Hundreds of musical instruments carved on more than 40 temple relief panels suggest that Borobudur was probably one of the world’s music centres in the 8th century under the Syailendra dynasty.
A study by the Padma Sada Svargantara Foundation found that most of these musical instruments are no longer in Java, where Borobudur is, but found today in 34 provinces of Indonesia. Similar musical instruments are also seen in at least 40 countries.
The findings led the Indonesian Ministry of Tourism and Creative Economy and Kompas Group to join hands with the Padma Sada Svargantara Foundation to support the Sound of Borobudur Initiative. Reviving old musical tradition and international connection has the great potential to reinforce the development of Borobudur as a Super Priority Tourism Destination stipulated under the National Mid-Term Development Plan (RPJMN) 2019-2024.
On 24 June 2021, UNESCO participated in the International Conference organized as a part of this initiative to explore the opportunities of music-based exchange as a new tourism drive.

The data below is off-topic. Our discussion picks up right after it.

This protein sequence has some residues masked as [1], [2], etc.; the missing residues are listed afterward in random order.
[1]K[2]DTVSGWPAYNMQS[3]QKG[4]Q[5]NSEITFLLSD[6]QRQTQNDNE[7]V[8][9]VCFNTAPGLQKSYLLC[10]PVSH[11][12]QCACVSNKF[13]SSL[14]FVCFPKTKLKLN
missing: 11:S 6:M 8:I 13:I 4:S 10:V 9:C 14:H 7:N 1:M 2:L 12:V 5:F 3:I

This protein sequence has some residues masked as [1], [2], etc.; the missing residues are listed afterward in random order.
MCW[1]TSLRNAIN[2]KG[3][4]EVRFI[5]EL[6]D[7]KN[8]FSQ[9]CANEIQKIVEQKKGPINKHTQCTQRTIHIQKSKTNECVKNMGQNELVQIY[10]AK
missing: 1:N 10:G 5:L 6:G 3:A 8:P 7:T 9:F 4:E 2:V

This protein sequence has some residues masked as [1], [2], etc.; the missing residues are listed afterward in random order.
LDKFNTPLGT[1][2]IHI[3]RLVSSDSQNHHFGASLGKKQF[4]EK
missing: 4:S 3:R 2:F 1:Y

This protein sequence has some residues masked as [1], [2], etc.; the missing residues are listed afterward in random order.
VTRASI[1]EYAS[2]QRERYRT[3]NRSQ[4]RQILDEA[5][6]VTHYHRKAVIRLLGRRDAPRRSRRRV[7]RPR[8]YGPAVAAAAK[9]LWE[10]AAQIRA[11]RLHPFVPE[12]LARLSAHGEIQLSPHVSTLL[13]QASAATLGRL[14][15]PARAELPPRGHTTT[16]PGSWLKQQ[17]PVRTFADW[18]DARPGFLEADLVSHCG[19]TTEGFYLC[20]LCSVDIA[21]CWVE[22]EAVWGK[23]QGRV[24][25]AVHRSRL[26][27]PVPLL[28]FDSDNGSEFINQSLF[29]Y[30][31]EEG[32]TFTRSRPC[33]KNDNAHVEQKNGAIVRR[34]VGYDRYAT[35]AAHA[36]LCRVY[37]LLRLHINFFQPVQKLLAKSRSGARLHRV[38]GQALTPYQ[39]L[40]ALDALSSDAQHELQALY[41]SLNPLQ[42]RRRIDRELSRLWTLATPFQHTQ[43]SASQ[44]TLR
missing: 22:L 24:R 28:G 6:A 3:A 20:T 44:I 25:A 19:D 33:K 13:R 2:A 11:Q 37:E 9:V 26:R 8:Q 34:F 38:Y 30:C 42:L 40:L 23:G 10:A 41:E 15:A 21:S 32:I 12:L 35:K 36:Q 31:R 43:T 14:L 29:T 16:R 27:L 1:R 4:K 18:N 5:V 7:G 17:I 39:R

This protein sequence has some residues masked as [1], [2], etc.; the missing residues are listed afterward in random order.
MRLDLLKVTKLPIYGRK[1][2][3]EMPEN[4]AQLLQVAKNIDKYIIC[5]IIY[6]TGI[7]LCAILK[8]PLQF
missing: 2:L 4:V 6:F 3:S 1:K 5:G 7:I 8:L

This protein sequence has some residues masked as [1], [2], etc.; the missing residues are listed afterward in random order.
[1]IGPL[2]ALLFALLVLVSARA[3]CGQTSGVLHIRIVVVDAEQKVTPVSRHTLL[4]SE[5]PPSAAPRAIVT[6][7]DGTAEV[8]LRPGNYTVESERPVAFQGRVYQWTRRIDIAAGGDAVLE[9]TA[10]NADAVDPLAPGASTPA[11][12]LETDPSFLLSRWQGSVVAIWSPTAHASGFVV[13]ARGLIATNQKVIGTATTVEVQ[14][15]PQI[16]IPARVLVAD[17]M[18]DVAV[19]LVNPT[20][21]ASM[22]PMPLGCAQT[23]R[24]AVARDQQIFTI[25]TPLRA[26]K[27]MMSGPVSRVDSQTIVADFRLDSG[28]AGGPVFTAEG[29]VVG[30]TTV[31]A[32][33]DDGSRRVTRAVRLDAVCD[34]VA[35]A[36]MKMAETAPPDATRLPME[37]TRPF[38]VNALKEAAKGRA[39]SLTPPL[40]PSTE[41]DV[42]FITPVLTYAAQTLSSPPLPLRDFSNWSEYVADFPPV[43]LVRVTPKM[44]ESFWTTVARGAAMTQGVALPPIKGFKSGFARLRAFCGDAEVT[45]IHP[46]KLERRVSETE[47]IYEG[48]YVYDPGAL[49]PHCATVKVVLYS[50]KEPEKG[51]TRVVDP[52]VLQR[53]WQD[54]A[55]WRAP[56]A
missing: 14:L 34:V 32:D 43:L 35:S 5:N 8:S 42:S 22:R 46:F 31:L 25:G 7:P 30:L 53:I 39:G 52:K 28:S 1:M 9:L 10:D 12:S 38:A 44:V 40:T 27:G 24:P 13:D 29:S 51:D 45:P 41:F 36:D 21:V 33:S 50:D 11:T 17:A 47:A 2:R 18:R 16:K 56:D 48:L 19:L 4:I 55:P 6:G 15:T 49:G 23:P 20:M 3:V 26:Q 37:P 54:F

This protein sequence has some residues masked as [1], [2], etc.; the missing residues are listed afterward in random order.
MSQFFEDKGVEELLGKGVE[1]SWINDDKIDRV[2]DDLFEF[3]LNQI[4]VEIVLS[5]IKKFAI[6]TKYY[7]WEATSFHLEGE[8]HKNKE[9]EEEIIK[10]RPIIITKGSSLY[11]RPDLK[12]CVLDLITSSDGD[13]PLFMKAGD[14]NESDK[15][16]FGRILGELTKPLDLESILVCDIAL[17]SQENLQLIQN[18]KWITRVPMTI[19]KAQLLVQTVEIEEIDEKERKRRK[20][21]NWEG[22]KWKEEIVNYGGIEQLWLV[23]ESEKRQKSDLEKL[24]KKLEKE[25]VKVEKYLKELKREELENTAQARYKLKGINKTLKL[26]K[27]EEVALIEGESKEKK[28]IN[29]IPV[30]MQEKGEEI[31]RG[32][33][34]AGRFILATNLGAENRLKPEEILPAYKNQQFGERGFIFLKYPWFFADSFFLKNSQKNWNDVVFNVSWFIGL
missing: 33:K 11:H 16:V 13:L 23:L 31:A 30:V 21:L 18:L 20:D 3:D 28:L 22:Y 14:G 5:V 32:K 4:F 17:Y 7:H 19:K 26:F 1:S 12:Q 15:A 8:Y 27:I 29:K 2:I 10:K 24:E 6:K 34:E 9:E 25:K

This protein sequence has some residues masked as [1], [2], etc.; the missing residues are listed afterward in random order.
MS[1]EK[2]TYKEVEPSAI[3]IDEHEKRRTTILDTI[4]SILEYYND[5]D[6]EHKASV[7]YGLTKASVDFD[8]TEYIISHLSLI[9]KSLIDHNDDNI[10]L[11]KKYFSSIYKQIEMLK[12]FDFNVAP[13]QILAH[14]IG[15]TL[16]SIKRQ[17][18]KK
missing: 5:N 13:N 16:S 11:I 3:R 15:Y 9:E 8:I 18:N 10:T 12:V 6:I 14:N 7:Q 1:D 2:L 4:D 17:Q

“The Sound of Borobudur allows us to revisit our civilization and its connection with other nations,” stated the Minister of Tourism and Creative Economy, Mr Sandiaga Salahuddin Uno, at the Opening of the Conference.
Head of Culture Unit of UNESCO Jakarta, Moe Chiba, noted that intangible cultural heritage-based tourism has a better chance of being sustainable. It does not rely on heavy infrastructure and is less likely to affect the integrity of the World Heritage site.
Trie Utami and Dewa Budjana – the key artists behind the Sound of Borobudur Music - treated the public with a live music performance with the musicians from Indonesia and ten other countries playing the instruments from the time of Borobudur temple.
UNESCO welcomes this innovative work and looks forward to the progress of the Sound of Borobudur initiative to set an example of new edutainment at the World Heritage sites.